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1. The people of Scotland who settled in Ulster or their descendants, especially those who emigrated to North America. Also called Scotch-Irish. See Usage Note at Scottish.

Scots′-I′rish adj.
American Heritage® Dictionary of the English Language, Fifth Edition. Copyright © 2016 by Houghton Mifflin Harcourt Publishing Company. Published by Houghton Mifflin Harcourt Publishing Company. All rights reserved.


or Scots-Irish

1. (used with a pl. v.) the descendants of the Lowland Scots who were settled in Ulster in the 17th century.
2. of or pertaining to the Scotch-Irish.
usage: See Scotch.
Random House Kernerman Webster's College Dictionary, © 2010 K Dictionaries Ltd. Copyright 2005, 1997, 1991 by Random House, Inc. All rights reserved.
References in periodicals archive ?
The region was settled in the 1800s by Germans, Scots-Irish, Italians, French, English, Swiss, and Spanish, learning from native Cherokee and Catawba Indians the lay of the land and how to survive on it.
When the attempt to stage the tournament failed, Watson told colleagues the Scots-Irish plan was "as good as the winning bid".
This book discusses John Askin (1739-1815), a Scots-Irish migrant to North America, who built a fur trade between 1758 and 1781 in the Great Lakes region, and his place in Great Lakes history, the fur trade, and the British military.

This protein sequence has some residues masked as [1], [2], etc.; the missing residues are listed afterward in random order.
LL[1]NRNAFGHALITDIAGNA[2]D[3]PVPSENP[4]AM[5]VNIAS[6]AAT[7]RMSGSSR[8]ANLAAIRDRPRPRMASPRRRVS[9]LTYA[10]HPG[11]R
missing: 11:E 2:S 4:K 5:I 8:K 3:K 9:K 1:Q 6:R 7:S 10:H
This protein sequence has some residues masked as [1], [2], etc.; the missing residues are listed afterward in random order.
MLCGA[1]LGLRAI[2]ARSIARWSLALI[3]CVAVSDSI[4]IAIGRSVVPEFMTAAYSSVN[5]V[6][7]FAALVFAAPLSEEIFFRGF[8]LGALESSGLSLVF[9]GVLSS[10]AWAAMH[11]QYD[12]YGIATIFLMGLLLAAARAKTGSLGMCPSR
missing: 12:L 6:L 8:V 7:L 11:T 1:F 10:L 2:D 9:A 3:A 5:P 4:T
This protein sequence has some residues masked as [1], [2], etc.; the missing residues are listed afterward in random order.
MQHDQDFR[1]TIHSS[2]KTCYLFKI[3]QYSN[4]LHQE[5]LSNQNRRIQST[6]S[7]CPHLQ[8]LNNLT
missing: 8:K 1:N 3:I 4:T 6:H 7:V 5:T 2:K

Synopsis: John Askin, a Scots-Irish migrant to North America, built his fur trade between the years 1758 and 1781 in the Great Lakes region of North America.
"Glorious Times: Adventures of the Craighead Naturalists" by Tom Benjey tells the fascinating, true, and important story of an American clan of Scots-Irish that settled in the early 1700s in Pennsylvania.
But take notice; the Scots-Irish are a vastly important constituent element in the American demographic."
In the last chapter, "Singing a New Song," Ritchie and Orr continue this story of Ulster Scot migration, this time from the burgeoning urban center of Philadelphia--one of the most significant ports of entry for Scots-Irish immigrants in the United States--down the Great Philadelphia Wagon Road and the Wilderness Road into southern Appalachia.
It's the story of Ella Watson, a proud, hard-working Canadian woman who immigrated to the Kansas prairie with her large Scots-Irish family in 1877.
McDowell is Scots-Irish. One or more of this family's ancestral lines can be traced back to the group on the Mayflower and other New England cultural hearths, but the McDowells themselves arrived a bit later.
It was Jamestown settlers, tired of waiting for supplies of Scotch and whiskey from England, who experimented with distilling corn-based whiskey, and the influence of Scots-Irish immigrants who changed and perfected bourbon's recipe and brought it out West to new audiences.
Barlow (English, New York City College of Technology) charts the development of the concept and value of American individualism from it roots in the English Enlightenment, to its manifestation among the Scots-Irish Appalachian Borderers, and present-day expressions such as the Tea Party movement.